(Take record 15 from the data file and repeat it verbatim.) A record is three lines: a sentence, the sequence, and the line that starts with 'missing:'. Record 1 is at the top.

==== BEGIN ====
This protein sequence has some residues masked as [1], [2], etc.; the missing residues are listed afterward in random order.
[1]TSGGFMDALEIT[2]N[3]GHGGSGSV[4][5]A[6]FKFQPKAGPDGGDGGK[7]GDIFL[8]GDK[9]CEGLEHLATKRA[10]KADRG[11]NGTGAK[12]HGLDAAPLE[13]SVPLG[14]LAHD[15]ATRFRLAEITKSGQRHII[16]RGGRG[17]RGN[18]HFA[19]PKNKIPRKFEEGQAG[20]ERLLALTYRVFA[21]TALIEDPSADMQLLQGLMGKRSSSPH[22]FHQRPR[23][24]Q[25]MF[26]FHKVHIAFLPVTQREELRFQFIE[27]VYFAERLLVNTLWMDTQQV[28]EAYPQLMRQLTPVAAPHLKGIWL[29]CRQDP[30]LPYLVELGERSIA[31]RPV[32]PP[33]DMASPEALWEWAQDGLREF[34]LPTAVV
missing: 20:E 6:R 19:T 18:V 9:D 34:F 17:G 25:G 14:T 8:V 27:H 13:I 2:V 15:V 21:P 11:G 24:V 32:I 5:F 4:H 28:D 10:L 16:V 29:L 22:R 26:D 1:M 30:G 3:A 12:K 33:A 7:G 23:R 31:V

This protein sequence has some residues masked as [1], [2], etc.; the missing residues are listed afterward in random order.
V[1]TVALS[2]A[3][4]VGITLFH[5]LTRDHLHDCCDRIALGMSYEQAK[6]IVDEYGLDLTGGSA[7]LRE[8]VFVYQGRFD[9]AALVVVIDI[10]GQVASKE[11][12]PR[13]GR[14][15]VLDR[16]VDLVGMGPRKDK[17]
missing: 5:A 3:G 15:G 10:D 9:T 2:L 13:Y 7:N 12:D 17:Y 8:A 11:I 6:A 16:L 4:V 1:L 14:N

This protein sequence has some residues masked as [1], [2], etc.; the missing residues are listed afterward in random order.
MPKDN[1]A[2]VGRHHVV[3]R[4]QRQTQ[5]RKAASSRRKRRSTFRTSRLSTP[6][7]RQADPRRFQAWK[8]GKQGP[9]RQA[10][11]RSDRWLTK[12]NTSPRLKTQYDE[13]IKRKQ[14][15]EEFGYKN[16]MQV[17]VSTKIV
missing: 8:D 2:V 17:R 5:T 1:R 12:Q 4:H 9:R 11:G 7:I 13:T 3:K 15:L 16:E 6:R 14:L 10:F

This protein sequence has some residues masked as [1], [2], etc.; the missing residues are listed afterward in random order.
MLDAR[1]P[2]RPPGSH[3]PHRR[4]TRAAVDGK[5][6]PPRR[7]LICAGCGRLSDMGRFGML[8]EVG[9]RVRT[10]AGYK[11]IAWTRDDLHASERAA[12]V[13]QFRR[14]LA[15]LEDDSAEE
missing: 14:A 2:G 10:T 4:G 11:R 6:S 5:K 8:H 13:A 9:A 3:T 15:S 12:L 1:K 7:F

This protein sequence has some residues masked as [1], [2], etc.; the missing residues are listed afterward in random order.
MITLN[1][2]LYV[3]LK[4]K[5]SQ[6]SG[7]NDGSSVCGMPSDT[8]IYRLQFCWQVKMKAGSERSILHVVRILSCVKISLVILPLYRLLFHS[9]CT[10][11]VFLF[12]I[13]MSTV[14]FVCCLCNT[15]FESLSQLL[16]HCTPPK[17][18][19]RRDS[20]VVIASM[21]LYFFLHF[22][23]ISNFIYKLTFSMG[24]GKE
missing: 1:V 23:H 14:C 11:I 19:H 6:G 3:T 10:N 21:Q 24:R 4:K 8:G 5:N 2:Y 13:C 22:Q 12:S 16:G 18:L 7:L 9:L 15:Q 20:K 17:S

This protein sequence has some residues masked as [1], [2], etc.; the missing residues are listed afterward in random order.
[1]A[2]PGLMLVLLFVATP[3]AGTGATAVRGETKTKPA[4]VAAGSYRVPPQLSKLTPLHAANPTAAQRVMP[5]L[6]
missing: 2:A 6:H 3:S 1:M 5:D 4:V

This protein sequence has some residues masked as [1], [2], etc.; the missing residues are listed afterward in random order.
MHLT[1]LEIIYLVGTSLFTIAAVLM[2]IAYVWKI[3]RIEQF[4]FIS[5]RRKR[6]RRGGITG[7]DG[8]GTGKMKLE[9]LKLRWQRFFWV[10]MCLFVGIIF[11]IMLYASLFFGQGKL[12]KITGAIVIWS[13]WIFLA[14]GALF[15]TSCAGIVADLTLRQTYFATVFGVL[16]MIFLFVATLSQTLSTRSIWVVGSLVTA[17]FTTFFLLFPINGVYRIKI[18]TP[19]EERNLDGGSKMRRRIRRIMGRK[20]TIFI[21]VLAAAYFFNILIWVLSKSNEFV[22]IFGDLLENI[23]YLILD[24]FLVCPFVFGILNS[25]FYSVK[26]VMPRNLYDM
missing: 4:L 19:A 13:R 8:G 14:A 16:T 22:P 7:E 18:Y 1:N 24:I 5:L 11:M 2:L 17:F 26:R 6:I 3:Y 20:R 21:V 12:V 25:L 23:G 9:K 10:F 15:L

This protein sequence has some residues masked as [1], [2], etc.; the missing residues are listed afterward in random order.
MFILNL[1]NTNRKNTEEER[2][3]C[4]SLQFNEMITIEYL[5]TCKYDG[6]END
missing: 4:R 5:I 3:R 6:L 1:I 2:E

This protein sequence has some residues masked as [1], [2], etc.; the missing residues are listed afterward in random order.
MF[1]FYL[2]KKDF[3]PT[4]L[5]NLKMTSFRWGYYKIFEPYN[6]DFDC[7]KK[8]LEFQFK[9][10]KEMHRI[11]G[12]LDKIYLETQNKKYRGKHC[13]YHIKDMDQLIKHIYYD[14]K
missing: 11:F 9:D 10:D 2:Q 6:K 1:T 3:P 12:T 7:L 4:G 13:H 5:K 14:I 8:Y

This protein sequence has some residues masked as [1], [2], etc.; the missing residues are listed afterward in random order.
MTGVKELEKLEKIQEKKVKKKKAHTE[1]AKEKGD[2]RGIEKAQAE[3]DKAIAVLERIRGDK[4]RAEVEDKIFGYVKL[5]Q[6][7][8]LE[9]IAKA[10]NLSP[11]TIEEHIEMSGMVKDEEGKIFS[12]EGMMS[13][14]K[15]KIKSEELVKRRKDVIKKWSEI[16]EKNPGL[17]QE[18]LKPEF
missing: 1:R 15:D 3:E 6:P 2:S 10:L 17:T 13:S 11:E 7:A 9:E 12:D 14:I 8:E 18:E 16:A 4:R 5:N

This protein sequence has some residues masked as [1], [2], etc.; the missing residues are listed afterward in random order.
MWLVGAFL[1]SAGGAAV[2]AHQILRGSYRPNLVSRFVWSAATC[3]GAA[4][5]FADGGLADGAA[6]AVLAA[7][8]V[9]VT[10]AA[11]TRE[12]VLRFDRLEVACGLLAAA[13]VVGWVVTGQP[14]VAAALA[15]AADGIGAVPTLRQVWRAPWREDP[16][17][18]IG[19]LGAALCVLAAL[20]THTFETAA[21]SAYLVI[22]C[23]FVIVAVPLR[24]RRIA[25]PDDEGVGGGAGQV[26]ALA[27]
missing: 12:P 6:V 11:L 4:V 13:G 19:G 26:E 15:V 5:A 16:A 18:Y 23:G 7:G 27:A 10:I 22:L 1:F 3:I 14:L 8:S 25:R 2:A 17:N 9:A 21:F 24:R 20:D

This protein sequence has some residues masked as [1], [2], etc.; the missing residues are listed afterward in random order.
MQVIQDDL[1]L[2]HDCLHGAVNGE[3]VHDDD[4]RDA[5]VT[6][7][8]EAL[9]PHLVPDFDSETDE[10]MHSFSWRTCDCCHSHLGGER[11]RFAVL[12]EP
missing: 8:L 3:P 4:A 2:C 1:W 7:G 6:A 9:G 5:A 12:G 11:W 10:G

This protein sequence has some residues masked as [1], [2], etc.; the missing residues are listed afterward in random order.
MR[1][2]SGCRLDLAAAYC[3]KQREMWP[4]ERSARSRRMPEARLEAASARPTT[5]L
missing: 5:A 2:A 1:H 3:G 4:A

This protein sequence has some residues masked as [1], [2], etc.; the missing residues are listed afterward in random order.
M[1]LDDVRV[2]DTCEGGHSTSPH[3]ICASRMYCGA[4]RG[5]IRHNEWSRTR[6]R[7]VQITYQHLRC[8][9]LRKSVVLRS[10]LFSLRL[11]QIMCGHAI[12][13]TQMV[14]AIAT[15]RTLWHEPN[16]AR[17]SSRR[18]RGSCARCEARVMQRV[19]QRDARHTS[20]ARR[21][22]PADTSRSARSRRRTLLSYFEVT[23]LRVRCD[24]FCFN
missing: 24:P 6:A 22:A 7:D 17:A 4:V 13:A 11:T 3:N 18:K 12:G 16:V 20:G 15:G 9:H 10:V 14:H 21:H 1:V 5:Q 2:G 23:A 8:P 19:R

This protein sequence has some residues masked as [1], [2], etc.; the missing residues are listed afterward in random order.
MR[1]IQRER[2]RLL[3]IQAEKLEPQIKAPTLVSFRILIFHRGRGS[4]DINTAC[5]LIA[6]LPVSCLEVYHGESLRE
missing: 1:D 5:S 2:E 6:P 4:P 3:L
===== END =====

This protein sequence has some residues masked as [1], [2], etc.; the missing residues are listed afterward in random order.
MR[1]IQRER[2]RLL[3]IQAEKLEPQIKAPTLVSFRILIFHRGRGS[4]DINTAC[5]LIA[6]LPVSCLEVYHGESLRE
missing: 1:D 5:S 2:E 6:P 4:P 3:L